Guides Olympic Lifting Training Notes

«How To» Choose Your Training Program

«How To» Choose Your Training Program

When I moved from a  junior to an adult team, my coach suddenly told me: “I must return to the sports school. You’re the only person I work with here, and back there are 40 young and promising athletes who also really need me.” It was a challenge for me, because I decided to try training on my own. Of course, I could follow the general program of the team as it was really good, but how would I challenge myself with no one to guide me?

By that time I already had my own vision and understanding of how to structure training plans as my coach had always taken the time to explain what we were doing and why. As such, I already had a great training and competitive experience and learned a lot about physiology and planning methods, and I was always interested in experimenting and learning something new.

So when my coach left me on my own something came out of me, and my desire to learn, along with what I had already learned, led me to find what approaches and methods are optimal for athletes of different training levels.

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I would say the most important criteria for developing training programs for professional athletes (and amateurs too!) are these:

  • Defining the goal. Are we preparing for competitions, do we just want to have fun or do we need weightlifting to complement another training program – American football, functional training, basketball, athletics, etc.;
  • Duration and recurrence of the program. Training of professional weightlifters for international competitions can last up to 6 months, for national level athletes this period may last 3 months and other times we have only 4-6 weeks. We can work out to our greatest ability no matter what time we have;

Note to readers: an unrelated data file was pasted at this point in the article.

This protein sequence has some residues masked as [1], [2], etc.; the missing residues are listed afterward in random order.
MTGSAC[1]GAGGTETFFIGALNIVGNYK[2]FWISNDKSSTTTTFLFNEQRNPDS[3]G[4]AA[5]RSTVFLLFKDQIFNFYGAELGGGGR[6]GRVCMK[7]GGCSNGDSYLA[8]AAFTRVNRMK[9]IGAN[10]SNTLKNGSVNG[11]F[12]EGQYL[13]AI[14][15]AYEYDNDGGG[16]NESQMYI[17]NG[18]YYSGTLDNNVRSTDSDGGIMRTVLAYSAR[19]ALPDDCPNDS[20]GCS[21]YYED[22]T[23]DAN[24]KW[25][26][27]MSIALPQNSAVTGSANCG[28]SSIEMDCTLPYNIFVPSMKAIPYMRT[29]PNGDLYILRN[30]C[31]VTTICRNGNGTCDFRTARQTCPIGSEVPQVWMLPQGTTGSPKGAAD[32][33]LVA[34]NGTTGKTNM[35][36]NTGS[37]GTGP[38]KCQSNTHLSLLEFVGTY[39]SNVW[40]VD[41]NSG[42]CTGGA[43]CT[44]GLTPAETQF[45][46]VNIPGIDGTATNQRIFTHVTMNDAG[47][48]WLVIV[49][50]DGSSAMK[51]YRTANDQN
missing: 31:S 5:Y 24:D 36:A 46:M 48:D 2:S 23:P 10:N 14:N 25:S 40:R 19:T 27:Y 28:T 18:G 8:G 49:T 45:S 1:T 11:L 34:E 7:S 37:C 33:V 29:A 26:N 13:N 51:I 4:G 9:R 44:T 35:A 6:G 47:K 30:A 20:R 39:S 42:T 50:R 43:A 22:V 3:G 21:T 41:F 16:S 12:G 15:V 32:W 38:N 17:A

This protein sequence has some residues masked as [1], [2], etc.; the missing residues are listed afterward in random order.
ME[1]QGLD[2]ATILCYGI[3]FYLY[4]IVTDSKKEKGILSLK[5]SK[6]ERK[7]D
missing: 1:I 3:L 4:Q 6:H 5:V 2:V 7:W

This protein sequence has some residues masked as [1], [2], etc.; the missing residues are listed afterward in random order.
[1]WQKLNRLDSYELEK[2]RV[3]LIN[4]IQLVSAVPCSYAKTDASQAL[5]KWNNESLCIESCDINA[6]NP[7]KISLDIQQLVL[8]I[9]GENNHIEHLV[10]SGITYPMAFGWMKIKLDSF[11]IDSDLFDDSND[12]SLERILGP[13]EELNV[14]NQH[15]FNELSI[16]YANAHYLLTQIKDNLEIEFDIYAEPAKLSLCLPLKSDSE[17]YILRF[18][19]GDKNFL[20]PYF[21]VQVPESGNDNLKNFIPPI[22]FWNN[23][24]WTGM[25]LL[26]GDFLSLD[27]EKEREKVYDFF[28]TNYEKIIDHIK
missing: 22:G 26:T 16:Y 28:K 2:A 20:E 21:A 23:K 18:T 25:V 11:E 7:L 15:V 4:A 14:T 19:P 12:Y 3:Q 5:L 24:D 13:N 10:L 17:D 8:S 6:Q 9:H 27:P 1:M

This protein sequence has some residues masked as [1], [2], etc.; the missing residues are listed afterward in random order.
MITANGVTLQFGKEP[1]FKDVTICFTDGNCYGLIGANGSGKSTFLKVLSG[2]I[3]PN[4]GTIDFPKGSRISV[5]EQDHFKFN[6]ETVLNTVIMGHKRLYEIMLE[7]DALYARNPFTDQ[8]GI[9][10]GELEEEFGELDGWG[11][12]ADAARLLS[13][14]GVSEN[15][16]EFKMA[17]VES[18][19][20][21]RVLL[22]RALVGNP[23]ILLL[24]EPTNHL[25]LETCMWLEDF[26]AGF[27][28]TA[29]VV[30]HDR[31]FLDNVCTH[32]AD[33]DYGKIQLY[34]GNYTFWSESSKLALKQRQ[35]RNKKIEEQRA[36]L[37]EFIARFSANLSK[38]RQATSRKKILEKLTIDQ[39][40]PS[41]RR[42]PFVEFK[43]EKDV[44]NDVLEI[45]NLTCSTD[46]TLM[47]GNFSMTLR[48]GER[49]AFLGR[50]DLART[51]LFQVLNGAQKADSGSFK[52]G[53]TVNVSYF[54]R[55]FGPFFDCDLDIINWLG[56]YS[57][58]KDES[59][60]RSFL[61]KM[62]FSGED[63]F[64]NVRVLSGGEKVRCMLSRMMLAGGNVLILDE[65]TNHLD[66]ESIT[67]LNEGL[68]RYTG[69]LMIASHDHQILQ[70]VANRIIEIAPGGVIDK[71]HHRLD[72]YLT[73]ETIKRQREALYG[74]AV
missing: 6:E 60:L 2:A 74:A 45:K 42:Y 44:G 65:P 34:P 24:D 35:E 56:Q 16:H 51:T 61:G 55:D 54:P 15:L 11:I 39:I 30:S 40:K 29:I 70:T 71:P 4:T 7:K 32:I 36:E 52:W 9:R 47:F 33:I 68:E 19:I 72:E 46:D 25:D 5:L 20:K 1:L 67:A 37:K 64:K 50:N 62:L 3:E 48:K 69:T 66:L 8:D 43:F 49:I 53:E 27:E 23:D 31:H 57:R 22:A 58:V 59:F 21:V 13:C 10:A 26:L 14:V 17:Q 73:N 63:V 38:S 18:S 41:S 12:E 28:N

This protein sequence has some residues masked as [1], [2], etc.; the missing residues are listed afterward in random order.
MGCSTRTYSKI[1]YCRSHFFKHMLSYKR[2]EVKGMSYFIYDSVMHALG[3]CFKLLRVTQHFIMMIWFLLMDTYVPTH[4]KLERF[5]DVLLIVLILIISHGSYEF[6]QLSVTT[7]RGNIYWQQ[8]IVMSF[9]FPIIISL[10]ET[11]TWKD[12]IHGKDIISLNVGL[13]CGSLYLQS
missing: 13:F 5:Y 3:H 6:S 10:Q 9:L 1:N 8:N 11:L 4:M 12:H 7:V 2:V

• Training level. Beginner, advanced, experienced professional. This will determine the workload intensity, as well as the choice of training methods;
  • Your training tasks. They can be completely different: Undergoing a full-cycle preparation for competitions, improving your technique and correcting mistakes in the SNATCH or CLEAN & JERK, realizing your power potential in competition exercises, developing strength or figuring out your baseline in the off-season for other sports.

To get the answers to these questions and decide which program fits you best, closely examine the programs on my website. All of them have detailed descriptions and explanations. The priority goal of all these training programs is preparation for competitions, except for the LEG STRENGTH PROGRAM. You can make your choice based on the factors mentioned above, as well as what level of support you will have during your training process. There are programs whose purpose is to prepare for competition or to reach a new achievement in the snatch and jerk, but there are also programs to help you increase strength and develop the muscles of the back and legs.

LEG STRENGTH and DEADLIFT CYCLE solve the tasks of power training and can be used in the annual training cycle 2-3 months prior to the  main competitions, when it is necessary to work on the power base or when moving to a new weight category. If timeframes allow, the athlete can go through these two training cycles in turn, but I would recommend performing a DEADLIFT CYCLE first, and then LEG STRENGTH.

athlete on floor might have injury